Australia’s proposal for an area of the Southern Ocean to be declared a vulnerable marine ecosystem has been adopted by the Commission for the Conservation of Antarctic Marine Living Resources (CCAMLR).

In a major International Polar Year project, an Australian-led expedition to waters off East Antarctica returned earlier this year with a vast array of specimens, among them several new species.

The Collaborative East Antarctic Marine Census (CEAMARC) uncovered a remarkably rich, colourful and complex range of life — including glass-like animals known as tunicates, corals, sponges huge sea worms, giant crustaceans and sea spiders the size of dinner plates — in this previously unexplored region.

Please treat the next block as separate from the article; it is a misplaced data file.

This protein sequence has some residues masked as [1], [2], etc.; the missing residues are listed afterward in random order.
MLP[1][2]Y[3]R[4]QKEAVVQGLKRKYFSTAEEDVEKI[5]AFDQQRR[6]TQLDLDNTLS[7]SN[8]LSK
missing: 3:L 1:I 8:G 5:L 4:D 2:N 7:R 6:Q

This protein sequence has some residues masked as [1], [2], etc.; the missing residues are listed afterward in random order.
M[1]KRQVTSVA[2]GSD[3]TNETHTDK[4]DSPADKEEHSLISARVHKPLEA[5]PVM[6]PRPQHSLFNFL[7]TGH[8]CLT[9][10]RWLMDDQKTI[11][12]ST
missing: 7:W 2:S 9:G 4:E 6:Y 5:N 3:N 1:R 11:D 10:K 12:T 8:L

Now two areas, comprising around 400 square kilometres each, have been recognised as Vulnerable Marine Ecosystems (VMEs) and placed on a register for protection.

Dr Tony Press, leader of the Australian delegation and Director of the Australian Antarctic Division, says the agreement is a marvellous outcome for this unique Antarctic marine environment.

“But it goes further than that. For the first time, CCAMLR has adopted a new Conservation Measure which provides for protection of VMEs should evidence be found during fishing operations.

“This is the first such measure introduced by the Commission and will provide interim protection while longer-term strategies are developed and implemented.”

Dr Press said that adoption of the measure showed the value of Australia’s Antarctic scientific research and its contribution to policy setting when recognising the importance of protecting Antarctic ecosystems for future generations.

CCAMLR ends today after two weeks, hosting around 200 delegates from Antarctic Treaty nations, at its international headquarters in Hobart.